Since the end of 1915, Washington and Idaho had had a "dry" law, which served to make Noxon dances very popular. Montanans also put liquor in the NPRR tender, burying it, then bring it into Idaho on the train. Swan Swanson, who managed large crews of men who got out timber products for him, said,
"Everett Jenkins bought so damned much whiskey when the country went dry. It would have been dry if he hadn't had all that. He and Bob put in half a carload before the country went dry, you know and had it stashed up. He sold it. He took his whiskey out of the valley.
"They used to make a joke about him going on the train all the time with a suitcase that was always full of whiskey. He got good money for it. He got five and ten dollars a quart for every darn bit of it. That's where he made his money."3.
Emil Dettwiler didn't fool with liquor, being more concerned with the problem of getting across the river to Heron to sell the vegetables he grew to the store, or to ship them out of the valley. The river had a high current and to get across the river in a rowboat you had to row way upstream, get out to the current, then row like heck to get across before it floated you too far down stream and into the rocky disaster of the Heron Rapids. The same process was used to return.

But every once in a while someone would untie his boat and it would get down the river. Dettwiler had to build about five different rowboats to cross the Clark's Fork. One particular boat would carry about two tons of freight across the river.

One day when he went to use it, someone had chopped off the tree that he'd left his prized boat chained and padlocked up to. So Emil walked down the river to Clark's Fork, looking for it.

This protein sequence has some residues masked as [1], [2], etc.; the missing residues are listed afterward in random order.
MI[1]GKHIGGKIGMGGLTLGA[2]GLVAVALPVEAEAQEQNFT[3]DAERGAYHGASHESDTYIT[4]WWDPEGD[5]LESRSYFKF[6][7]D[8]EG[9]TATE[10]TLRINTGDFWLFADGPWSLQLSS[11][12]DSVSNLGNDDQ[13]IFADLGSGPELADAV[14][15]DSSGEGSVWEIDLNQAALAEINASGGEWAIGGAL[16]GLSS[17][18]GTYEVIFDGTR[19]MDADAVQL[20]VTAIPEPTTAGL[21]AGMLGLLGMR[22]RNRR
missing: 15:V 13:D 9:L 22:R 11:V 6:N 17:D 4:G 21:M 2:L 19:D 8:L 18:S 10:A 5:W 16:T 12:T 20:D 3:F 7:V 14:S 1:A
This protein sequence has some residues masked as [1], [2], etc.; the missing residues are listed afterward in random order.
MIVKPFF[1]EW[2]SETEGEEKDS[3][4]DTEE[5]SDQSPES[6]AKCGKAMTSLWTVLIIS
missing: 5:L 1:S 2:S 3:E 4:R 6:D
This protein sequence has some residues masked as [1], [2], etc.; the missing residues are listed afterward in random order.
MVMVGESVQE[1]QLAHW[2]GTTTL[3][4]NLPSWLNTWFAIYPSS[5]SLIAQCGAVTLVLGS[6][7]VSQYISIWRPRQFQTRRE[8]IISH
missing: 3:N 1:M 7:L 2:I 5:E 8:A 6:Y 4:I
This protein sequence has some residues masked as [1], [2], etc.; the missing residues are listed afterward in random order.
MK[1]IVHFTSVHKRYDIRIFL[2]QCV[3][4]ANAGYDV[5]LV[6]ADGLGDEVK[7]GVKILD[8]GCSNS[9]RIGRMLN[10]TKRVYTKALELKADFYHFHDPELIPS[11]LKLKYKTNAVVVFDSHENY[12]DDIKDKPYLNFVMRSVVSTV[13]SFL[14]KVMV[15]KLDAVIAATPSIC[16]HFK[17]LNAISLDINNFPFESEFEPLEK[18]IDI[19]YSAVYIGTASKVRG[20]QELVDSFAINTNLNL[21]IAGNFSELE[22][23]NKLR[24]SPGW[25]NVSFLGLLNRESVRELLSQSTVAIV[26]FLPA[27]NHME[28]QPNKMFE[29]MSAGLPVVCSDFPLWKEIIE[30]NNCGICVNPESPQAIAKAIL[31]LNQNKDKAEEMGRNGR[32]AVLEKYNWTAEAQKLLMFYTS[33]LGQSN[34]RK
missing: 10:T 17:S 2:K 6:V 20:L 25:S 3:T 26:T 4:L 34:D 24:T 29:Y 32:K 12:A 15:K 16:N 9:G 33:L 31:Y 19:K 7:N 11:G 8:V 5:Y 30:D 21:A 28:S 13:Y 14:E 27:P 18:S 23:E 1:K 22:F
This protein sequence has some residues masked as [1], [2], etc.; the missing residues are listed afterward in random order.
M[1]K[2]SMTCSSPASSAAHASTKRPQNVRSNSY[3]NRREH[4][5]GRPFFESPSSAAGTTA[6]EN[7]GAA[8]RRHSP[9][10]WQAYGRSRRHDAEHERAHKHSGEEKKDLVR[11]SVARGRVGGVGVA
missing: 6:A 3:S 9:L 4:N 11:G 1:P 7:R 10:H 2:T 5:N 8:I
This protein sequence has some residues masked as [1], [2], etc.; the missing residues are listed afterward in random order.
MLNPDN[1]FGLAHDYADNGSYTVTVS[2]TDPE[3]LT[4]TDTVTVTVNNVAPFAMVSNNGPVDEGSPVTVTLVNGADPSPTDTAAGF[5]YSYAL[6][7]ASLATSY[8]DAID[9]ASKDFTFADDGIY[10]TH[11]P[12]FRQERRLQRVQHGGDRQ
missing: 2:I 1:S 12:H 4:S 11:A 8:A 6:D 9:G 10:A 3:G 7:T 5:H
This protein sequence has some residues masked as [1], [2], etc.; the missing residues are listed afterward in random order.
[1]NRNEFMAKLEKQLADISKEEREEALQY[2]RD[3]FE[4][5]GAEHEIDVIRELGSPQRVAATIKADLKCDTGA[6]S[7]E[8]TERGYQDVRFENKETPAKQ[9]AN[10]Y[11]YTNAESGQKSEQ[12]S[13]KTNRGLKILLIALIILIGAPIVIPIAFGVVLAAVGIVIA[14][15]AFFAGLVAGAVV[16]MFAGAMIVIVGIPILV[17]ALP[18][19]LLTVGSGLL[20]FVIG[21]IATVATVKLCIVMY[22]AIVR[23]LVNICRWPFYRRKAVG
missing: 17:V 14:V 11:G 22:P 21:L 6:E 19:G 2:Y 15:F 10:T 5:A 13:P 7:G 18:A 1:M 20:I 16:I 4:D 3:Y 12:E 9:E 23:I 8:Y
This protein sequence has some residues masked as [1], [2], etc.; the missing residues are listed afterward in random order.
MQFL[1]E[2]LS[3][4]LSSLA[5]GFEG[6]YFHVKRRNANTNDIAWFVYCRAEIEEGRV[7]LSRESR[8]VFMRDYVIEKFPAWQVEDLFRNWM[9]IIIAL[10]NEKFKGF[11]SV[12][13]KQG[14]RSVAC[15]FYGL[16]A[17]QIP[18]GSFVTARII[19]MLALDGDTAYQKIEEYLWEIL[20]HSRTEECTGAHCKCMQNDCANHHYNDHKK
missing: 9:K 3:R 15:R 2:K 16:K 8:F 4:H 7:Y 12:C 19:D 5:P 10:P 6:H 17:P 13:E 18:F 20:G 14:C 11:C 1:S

"It was 1918, when World War I was being fought," Ruth Dettwiler said.
"It was taken and used for transporting moonshine to Idaho. My dad walked all the way to Clarks Fork and all the way back searching both sides of the river for it. He'd even asked John Derr to let him know if he saw it."4.
 He talked to Derr, a businessman, about his loss, telling him about the cost of lumber to build it. When he got back to the railroad bridge there were two army boys. They said they'd been there about 10 days, guarding the bridge.

The soldiers told him the boat had gone by the day before, being towed by a big powerboat. Emil learned that Derr had been using his boat to haul cases of liquor from Cabinet.
"Archie Johnson, a fiddler with a big wart on one side of his face and big bushy mustache, always chewing tobacco, would get his fiddle out and play for us," Austin Clayton said. "He owned a team of horses.
"Archie would get his team and bring a case of whiskey from the Idaho line down to Cabinet. Then they'd transfer it to the boat on the river where it would be run down to Sandpoint for sale."5.
Noxon's only two entertainment businesses were Bill Finnigan's Saloon and Charlie Maynard's Saloon. Both enjoyed a lively trade on Main Street, serving drinks and having card tables and pool tables where men gathered. Finnigan had a victrola and many records and while Saturday nights got loud, they were circumspect for their time. Men argued, discussed, enjoyed games and drank hard liquor.